Chamomile is perhaps one of the top teas in the world, especially when it comes to herbal varieties. It is known for its calming and soothing properties.
The tea is made from the edible flowers of the Matricaria chamomilla plant. It has a smooth, floral flavor and is a favorite among many for a caffeine-free hot beverage.
Besides its versatility, chamomile tea has been shown to help with relaxation, is a particularly good option for bedtime. Not only this, but there are studies on how it may relieve symptoms of depression and anxiety.
8. Oolong Tea
Oolong is one of the five true teas. It is known as the happy medium between green and black tea. Taiwan is one of the main producers of this most popular tea.
The oolong leaves are harvested and oxidized for a selected amount of time, leading to partial oxidation of between 8 and 80%. They are then rolled into long spindles and pan-fried to extract the oil and flavors.
The wide range of oolong’s potential oxidation means that it comes in lots of common tea flavors. It can be sharp and fruity or earthy – this woodsy flavor increasing with oxidation. Popular types of oolong include Goddess of Mercy, Red Robe and Dan Cong.
9. Yerba Mate
Yerba Mate, a herbal infusion, is one of the top types of tea. It may not be as well-known outside South America, but it’s a favorite there for its believed health and healing benefits.
Unlike many teas, Yerba Mate contains high amounts of caffeine, so is a great alternative to coffee. It is used to celebrate community in its natives Uruguay, Paraguay, and Argentina. This tea is said to aid weight loss and improve blood flow.
Yerba Mate also has an interesting serving method – it is drunk through a straw out of a rounded wooden cup called a gourd. The tea is said to be an acquired taste, its bitterness attributed to caffeine.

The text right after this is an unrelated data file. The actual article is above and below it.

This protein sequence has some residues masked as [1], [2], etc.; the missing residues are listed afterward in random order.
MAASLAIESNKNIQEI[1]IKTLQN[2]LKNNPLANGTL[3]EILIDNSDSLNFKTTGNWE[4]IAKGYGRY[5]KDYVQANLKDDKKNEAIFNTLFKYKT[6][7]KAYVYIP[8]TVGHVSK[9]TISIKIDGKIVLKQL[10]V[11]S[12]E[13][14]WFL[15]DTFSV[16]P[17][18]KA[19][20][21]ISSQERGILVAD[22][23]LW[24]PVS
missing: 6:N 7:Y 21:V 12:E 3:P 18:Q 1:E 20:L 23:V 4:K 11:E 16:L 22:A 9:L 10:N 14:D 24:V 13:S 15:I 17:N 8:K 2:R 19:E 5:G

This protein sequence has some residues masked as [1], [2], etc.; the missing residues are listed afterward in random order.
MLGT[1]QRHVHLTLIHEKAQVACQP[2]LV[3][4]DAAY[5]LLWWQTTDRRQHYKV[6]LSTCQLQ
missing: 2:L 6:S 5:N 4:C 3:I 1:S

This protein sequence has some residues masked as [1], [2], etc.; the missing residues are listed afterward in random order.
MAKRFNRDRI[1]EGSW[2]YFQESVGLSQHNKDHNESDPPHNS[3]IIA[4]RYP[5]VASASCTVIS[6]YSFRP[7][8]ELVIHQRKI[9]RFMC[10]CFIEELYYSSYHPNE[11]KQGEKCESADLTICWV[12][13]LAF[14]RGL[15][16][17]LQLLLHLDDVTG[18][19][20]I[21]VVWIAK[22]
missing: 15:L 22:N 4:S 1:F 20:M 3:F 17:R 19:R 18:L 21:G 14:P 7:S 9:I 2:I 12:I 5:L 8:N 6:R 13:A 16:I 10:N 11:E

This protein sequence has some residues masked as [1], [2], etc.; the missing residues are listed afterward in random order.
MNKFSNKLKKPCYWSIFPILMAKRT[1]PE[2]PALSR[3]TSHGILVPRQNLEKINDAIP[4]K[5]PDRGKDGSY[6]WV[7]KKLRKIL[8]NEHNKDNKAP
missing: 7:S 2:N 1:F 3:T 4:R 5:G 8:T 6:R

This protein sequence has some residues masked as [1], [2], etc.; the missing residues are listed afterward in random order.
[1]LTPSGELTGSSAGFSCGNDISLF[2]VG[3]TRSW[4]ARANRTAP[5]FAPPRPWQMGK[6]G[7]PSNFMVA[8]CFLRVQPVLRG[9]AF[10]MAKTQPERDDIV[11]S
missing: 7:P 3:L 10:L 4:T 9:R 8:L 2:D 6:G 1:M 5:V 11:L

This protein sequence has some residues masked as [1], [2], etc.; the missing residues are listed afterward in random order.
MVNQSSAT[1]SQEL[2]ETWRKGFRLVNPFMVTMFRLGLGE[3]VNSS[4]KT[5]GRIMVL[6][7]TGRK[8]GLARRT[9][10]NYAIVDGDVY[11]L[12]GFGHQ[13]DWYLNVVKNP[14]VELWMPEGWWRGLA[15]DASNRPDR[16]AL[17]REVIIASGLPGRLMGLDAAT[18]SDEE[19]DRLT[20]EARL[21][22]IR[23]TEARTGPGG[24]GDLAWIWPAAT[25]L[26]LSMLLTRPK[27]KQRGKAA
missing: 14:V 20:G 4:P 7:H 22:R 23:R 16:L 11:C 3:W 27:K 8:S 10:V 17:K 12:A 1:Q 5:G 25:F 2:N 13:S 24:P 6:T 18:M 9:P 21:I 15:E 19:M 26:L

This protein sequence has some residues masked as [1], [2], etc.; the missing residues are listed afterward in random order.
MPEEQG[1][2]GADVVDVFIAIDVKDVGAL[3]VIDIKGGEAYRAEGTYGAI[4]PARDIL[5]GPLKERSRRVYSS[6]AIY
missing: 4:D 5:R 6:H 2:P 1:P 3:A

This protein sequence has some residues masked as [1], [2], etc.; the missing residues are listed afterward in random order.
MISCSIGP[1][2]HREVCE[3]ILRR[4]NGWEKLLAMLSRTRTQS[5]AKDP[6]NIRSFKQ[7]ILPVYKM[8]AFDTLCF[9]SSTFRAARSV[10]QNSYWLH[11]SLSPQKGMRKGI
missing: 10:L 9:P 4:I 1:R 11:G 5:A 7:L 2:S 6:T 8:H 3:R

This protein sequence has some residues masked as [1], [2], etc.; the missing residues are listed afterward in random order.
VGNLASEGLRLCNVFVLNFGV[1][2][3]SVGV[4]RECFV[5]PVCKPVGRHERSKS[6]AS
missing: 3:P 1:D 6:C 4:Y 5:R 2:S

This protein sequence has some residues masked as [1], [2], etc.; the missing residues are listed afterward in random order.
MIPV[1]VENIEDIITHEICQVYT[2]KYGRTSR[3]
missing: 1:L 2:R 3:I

Rooibos is one of the most popular teas, especially among herbal varieties. Like many other infusions, it is believed to be beneficial for health.
The rooibos is a plant, its name meaning “red bush”, from the Cederberg Mountains of South Africa. There is a rarer, more expensive green variety but red is one of the most common tea flavors.
Enjoying the Top Teas in the World
Even after that cupful of goodness filled with the top teas in the world, there are still so many other common tea flavor favorites. Some others to try are long-aged pu’er, silky white, mint, and lapsang souchong tea, to name a few.
What is clear is that this firm favorite the world over has much more to offer than just great flavors. There is growing research into the health benefits to this thousand-year-old tradition. With such a range of styles and flavors, you’re sure to find the best kind of tea for you.
What’s your best-flavored hot tea?
Tell us about your favorite cup in the comments below!